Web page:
Hot Stuff

The best Sichuan food in the Bay Area comes from a modest place in Albany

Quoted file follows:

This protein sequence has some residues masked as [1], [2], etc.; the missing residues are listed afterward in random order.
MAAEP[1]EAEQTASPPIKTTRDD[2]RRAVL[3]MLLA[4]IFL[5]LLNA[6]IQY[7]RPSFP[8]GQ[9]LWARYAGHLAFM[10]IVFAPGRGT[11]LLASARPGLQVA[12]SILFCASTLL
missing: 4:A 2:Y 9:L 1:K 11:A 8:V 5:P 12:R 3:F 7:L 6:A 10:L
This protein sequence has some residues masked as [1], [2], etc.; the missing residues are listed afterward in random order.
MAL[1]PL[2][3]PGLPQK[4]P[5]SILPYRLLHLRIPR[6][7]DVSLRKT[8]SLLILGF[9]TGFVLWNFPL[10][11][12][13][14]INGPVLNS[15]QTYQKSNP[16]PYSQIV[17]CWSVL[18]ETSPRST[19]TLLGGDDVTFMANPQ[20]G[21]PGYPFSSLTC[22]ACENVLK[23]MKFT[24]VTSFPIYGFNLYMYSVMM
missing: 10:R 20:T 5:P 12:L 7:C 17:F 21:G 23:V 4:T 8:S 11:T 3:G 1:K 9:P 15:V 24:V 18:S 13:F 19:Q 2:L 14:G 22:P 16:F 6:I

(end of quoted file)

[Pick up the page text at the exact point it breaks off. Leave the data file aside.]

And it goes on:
When I lived in Southern California and would visit my family in the Bay Area, friends in L.A. and N.Y. always wanted to hear about the new hot places in San Francisco where I'd eaten, as research for their own trips. But often I didn't know whether to be embarrassed or smug when I told them that we seldom made the trip over the bridge into the city — and not just because of the distance, the traffic, or fear of parking (or, more accurately, the lack of it). My parents and siblings and cousins and friends were simply enthusiastic about their East Bay restaurants, eager to show them off. Besides the ritual visit to Chez Panisse, the mother of us all, there'd be excursions to favorites both old and new to fit in: Oliveto, Bay Wolf, César, Lalime's, Citron, JoJo, À Coté.